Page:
There are numerous professionals in the health field – chiropractors, physicians, nurses, other medical experts, mental health counselors, and beyond, and most would benefit from adding a personal training certification to their bios. Each type of health professional has a specific role and scope of practice that varies tremendously by comparison. However, all health professionals have a common thread – addressing identified health concerns of their patients and clients. Imagine how much might change in the lives of those we serve if we all share a similar message centered on changing those behaviors that detract from health. More specifically, a lack of physical activity.

Let’s be clear about one thing first: A lack of physical activity isn’t the only factor detracting from the majority of Americans’ health. Many battle poor nutritional habits, too much sedentary time, and stress management challenges. In short, what many Americans suffer from is a lack of lifestyle balance and the knowledge and skills that would facilitate the achievement of such a balance. Here’s where all health professionals can influence and maybe even ignite change. Just as personal trainers can benefit from developing a more sophisticated understanding of different concepts outside of their fundamental knowledge base, other health professionals could elevate their practice by deepening their understanding of exercise principles and encouraging their patients and clients to get up and move more often. Here are five ways existing health pros can benefit from obtaining a personal trainer certification.

  1. Deeper Conversations. Health professionals are uniquely positioned to influence the lifestyle choices of those they serve. They often have their patients’ undivided attention and have the opportunity to engage in one-on-one conversations. These conversations open the door for the health professional to dig a little deeper into the root causes of a patient’s concern rather than solely focusing on the presented condition. For example, a patient is seeking treatment from her doctor because she is feeling chronically fatigued and stressed. A physician who understands the relationship between physical activity, stress management, and energy levels will likely approach this situation by investigating and then learning that the patient isn’t physically active. As a result, the doctor could then identify ways to encourage more daily movement, and prescribe exercise as a significant part of the plan of care. In this case, the cause, rather than the symptoms alone, could be treated.
  2. Physical Activity as a Vital Sign. Many health professionals are conditioned and required to take a patient’s vital signs – heart rate, respiration rate, blood pressure, and body temperature. The presence of physical activity in a patient’s life (and its subsequent beneficial effects on objectively measured vital signs) is not always considered. A professional trained in exercise concepts will have a different perspective and approach to patient intake and assessment.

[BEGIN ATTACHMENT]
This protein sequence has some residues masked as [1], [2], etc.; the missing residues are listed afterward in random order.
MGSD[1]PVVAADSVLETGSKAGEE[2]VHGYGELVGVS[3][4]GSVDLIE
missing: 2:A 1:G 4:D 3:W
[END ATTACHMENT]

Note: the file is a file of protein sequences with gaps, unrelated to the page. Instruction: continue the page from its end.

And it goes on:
3. Mindful Focus. It’s easy as a professional to become myopic in how we interact with and solve the problems our patients and clients experience. Expanding your knowledge base by learning more about exercise and its role in vitality, health, and disease prevention and treatment allows us to take a more mindful approach in how we address concerns of those we serve. The focus is broadened from one of “treatment only” to one of “integrative and goal-driven care”.
  4. Educational Investment. Regular intellectual stimulation is a key factor in keeping the mind healthy. Learning a new trade and expanding your knowledge base and skill set is an investment in your intellectual wellness. The great news is the general concepts related to personal training (anatomy, biomechanics, nutrition, behavior change, exercise programming, etc.) can both directly and indirectly relate to your field of study.
  5. Support Current Practice. Whatever role you hold in the health field, learning how to thoughtfully and strategically discuss and integrate exercise into the lives of your patients and clients elevates your practice while actively supporting the health goals of those you serve. What better marriage is there?

All in all, obtaining a personal trainer certification is a wise professional investment. Not only will you add a quality credential to your list of qualifications, but you have the focused opportunity to better the lives of those you serve. Certified fitness professionals are on the front lines and investing their time and expertise in helping clients overcome their hypokinetic lifestyles. If all health professionals synchronized efforts to spread a similar message, the landscape of public health could look vastly different.

It is important to note that if you are considering seeking out a personal trainer certification, be sure to obtain one that is NCCA accredited. In doing so, you can be assured that your certification is heavily vetted and regularly reviewed by other top-quality professionals in the field to ensure credentialing excellence.

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Erin Nitschke

Dr. Erin Nitschke, NFPT-CPT, NSCA-CPT, ACE Health Coach, Fitness Nutrition Specialist, Therapeutic Exercise Specialist, and Pn1 is a health and human performance college professor, fitness blogger, mother, and passionate fitness professional. She has over 15 years of experience in the fitness industry and college instruction. Erin believes in the power of a holistic approach to healthy living. She loves encouraging her clients and students to develop body harmony by teaching focused skill development and lifestyle balance. Erin is also the Director of Educational Partnerships & Programs for the NFPT. Erin is an editorial author for ACE, IDEA, The Sheridan Press, and the Casper Star Tribune. Visit her personal blog at